6
Feb

The joys of the English language

Words are often laden with baggage and assumptions that fall far from the original usage of the word. Now multiply that by X when a particular discipline assigns a definition that is precise and possibly outside of the day to day meaning of the word.

What is Feeling anyway?

Yesterday I was talking to a man with a preference for Thinking and a woman with a preference for Feeling. A couple of misconceptions surfaced during our conversation. The first is that men have a Thinking preference and that women are the ones with a Feeling preference. The short answer to that assumption is NOT TRUE. I will save my longer answer for another post.

The second thing that I became aware of is how easily we slipped into talking about an emotional reaction that someone had to a specific situation and equating that to the preference for Feeling.

In the MBTI, Feeling is one of two ways of making decisions. People with a preference for Feeling base their decisions primarily on values and on subjective evaluation of person-centered concerns. On the other hand, those with a preference for Thinking base their decisions on logic and objective analysis of cause and effect. Both are valuable ways of making a decision. Period. One is not better than the other and the best decisions reflect both functions. You can read more about the characteristics of these two function preferences here.

Thinkers have feelings and vice-versa

It seems easy to slip from the purity of the definition to include other things that the word itself suggests. When we are talking about Feeling in the context of MBTI it refers solely to making decisions. It does not refer to how we react to events in an emotional manner. When we are talking about “having feelings” both thinkers and feelers feel. Feeling is indeed a rational function. Making decisions based on values requires applying the laws of reason. Those with a preference for Feeling can also be rational, logical and analytical.

Believe me when I say that, as a person with a preference for Feeling, I can also have a strong negative reaction to inappropriate displays of emotion – especially when someone appears “needy”. This isn’t something reserved for those with a Thinking preference. Emoting and affect simply isn’t what Feeling refers to in an MBTI context. I have also experience genuine compassion, care and understanding from Thinking types… more so at times than I could ever offer.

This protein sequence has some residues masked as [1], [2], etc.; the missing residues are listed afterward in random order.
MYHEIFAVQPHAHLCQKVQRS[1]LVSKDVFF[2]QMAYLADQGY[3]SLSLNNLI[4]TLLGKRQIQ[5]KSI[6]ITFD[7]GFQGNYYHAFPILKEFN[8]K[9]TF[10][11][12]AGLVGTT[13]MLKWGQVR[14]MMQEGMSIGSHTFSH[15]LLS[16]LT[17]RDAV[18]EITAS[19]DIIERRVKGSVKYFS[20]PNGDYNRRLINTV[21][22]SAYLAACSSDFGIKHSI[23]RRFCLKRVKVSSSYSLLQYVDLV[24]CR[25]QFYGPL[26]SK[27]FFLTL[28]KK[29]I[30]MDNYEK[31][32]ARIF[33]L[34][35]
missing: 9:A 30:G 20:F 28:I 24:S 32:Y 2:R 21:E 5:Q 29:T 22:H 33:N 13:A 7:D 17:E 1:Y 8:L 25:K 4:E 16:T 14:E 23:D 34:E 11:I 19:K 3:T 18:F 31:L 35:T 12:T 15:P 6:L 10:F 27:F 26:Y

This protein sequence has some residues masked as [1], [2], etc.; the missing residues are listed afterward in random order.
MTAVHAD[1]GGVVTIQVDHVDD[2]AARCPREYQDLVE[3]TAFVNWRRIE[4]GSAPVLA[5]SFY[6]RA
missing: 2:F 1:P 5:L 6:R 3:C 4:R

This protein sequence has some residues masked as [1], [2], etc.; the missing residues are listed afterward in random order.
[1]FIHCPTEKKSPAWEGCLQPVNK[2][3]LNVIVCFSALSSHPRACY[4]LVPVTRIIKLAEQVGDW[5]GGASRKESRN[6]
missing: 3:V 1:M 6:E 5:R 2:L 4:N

Check your interpretations at the door

These interpretations happen all the time not just with the Myers Briggs. Becoming aware of the assumptions that we are operating under is an ongoing journey. Please don’t confuse being “emotional” or being “needy” with having a preference for Feeling. It helps to go back to the definition as used in the context of the Myers Briggs and not muddy the waters.

Do you have emotions or do emotions have you?

Category: MBTI Facts
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3 Responses to “When does “feeling” not equal “emotion”?”


Lindy Asimus February 7, 2009

The Thinking base of which you speak, namely decisions on logic and objective analysis are not necessarily only about cause and effect and may very well include data relating to the Other Person. Indeed, such data may relate very much to the ecology of the situation from the point of view of that Other Person, and in terms of real potential outcomes – not just how the person may feel about it.

Thank you for noticing that Thinking and Feeling are not defined by gender and that Thinking preference does not preclude compassion, understanding and care. Indeed, you can be sure that if you get such from a Thinking type, it is deliberate and not an accident, or a side effect of making themselves feel *something* or other. ;-).

Martin Fisher February 7, 2009

>>A couple of misconceptions surfaced during our conversation. The first is that men have a Thinking preference and that women are the ones with a Feeling preference. The short answer to that assumption is NOT TRUE. <<